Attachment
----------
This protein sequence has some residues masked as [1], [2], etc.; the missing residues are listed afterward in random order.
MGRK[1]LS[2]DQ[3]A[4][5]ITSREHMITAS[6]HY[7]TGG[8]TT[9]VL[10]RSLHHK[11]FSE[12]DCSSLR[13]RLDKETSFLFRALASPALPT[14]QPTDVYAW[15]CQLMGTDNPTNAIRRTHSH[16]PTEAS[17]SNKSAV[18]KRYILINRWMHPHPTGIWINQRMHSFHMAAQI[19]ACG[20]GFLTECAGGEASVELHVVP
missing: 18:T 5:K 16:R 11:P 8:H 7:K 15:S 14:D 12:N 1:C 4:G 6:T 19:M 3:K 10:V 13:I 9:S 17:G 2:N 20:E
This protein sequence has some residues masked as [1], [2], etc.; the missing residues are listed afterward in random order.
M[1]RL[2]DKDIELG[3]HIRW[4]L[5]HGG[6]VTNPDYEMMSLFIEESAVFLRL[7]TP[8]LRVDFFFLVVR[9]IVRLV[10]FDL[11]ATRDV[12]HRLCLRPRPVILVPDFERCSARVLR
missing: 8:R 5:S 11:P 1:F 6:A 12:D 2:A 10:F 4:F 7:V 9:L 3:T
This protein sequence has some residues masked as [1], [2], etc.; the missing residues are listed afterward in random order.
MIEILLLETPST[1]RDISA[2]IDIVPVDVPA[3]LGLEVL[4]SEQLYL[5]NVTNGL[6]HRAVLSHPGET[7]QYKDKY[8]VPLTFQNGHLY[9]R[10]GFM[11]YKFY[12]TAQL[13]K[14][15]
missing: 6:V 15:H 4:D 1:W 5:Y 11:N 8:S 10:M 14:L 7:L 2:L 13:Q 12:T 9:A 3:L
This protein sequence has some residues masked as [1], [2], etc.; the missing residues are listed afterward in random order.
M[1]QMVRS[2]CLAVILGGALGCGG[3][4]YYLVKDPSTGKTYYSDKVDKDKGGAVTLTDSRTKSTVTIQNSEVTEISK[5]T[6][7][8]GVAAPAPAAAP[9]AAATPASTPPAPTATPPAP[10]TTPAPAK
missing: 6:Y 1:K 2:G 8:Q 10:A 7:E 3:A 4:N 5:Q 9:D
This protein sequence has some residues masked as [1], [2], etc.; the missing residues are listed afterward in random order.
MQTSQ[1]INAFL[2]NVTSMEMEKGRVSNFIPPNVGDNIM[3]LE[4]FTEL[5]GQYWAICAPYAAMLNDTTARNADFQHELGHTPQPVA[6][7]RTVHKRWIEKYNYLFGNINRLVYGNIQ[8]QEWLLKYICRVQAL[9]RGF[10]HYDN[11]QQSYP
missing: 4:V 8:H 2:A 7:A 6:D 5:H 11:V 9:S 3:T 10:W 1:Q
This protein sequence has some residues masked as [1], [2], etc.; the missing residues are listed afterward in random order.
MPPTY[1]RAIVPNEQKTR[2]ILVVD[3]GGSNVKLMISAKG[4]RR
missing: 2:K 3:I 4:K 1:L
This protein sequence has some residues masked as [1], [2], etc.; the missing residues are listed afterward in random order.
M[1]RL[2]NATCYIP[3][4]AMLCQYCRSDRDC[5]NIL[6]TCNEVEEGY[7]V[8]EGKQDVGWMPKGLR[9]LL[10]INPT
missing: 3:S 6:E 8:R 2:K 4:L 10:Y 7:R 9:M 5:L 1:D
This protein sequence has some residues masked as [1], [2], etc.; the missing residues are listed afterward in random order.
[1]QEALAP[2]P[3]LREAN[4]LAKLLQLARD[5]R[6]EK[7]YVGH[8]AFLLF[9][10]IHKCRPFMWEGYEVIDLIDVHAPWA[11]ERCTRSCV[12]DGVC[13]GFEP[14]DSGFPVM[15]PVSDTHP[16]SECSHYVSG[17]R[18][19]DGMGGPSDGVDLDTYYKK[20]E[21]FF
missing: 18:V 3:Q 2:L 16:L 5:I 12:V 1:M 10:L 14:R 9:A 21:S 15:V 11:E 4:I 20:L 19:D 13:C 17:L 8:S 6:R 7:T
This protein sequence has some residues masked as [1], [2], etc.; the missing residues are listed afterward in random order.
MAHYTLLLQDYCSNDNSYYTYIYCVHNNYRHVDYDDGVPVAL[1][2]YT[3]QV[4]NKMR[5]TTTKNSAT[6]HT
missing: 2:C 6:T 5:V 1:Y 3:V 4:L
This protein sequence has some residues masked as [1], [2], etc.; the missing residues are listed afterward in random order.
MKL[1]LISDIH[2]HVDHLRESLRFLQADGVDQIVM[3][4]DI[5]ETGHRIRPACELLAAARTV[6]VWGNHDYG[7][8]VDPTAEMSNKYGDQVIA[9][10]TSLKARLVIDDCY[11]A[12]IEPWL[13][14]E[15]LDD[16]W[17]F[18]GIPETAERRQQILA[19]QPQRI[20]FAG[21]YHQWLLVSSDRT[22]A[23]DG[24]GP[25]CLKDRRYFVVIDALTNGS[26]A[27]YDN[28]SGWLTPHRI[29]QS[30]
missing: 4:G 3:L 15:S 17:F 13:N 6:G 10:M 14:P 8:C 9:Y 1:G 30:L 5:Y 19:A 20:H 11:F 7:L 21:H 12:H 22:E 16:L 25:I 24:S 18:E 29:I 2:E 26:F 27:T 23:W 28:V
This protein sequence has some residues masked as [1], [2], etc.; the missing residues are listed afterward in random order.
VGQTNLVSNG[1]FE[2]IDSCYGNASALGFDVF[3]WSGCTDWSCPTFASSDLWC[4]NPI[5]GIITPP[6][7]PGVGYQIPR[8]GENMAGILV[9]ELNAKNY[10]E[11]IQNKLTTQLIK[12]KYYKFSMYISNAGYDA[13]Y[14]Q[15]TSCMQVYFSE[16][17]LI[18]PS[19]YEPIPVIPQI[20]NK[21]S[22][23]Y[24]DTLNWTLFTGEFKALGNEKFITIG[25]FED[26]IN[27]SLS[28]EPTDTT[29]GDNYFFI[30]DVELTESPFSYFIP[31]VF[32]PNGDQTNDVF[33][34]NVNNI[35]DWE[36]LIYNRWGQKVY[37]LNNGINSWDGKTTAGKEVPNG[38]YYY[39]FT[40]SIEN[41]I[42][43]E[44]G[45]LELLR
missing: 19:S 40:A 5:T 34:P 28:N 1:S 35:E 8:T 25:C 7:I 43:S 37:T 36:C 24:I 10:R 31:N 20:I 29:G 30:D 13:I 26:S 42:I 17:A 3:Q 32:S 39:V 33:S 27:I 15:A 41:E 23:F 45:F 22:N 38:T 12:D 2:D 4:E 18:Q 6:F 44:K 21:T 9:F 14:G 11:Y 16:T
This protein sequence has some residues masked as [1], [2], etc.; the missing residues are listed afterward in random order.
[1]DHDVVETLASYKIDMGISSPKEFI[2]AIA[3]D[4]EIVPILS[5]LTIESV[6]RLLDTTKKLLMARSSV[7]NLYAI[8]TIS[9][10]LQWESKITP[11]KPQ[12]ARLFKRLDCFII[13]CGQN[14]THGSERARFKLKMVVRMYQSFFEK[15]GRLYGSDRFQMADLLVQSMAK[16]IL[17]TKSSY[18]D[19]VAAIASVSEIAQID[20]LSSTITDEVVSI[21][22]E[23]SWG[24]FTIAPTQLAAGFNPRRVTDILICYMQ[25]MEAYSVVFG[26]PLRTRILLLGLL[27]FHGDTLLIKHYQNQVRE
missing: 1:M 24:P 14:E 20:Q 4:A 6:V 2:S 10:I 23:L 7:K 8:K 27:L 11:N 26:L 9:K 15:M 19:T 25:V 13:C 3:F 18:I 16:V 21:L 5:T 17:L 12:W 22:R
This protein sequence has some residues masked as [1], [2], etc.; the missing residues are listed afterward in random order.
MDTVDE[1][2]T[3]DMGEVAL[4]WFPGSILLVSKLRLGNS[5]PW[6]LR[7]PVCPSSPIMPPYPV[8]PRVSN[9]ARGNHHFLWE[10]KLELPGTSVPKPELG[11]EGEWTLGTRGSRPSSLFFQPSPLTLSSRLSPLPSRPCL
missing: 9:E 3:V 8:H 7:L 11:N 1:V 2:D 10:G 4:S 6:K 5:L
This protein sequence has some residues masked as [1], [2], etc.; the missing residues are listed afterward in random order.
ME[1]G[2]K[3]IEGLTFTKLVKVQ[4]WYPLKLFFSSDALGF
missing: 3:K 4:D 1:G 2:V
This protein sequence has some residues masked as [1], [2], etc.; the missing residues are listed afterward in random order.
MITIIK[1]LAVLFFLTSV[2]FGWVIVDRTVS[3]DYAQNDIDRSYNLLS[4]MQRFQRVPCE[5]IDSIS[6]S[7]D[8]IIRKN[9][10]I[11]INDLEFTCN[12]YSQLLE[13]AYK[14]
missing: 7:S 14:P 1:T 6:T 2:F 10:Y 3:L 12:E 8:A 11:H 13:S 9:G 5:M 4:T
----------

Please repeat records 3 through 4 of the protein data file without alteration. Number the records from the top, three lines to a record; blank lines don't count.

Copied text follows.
This protein sequence has some residues masked as [1], [2], etc.; the missing residues are listed afterward in random order.
MIEILLLETPST[1]RDISA[2]IDIVPVDVPA[3]LGLEVL[4]SEQLYL[5]NVTNGL[6]HRAVLSHPGET[7]QYKDKY[8]VPLTFQNGHLY[9]R[10]GFM[11]YKFY[12]TAQL[13]K[14][15]
missing: 6:V 15:H 4:D 1:W 5:Y 11:N 8:S 10:M 14:L 7:L 2:L 13:Q 12:T 9:A 3:L
This protein sequence has some residues masked as [1], [2], etc.; the missing residues are listed afterward in random order.
M[1]QMVRS[2]CLAVILGGALGCGG[3][4]YYLVKDPSTGKTYYSDKVDKDKGGAVTLTDSRTKSTVTIQNSEVTEISK[5]T[6][7][8]GVAAPAPAAAP[9]AAATPASTPPAPTATPPAP[10]TTPAPAK
missing: 6:Y 1:K 2:G 8:Q 10:A 7:E 3:A 4:N 5:Q 9:D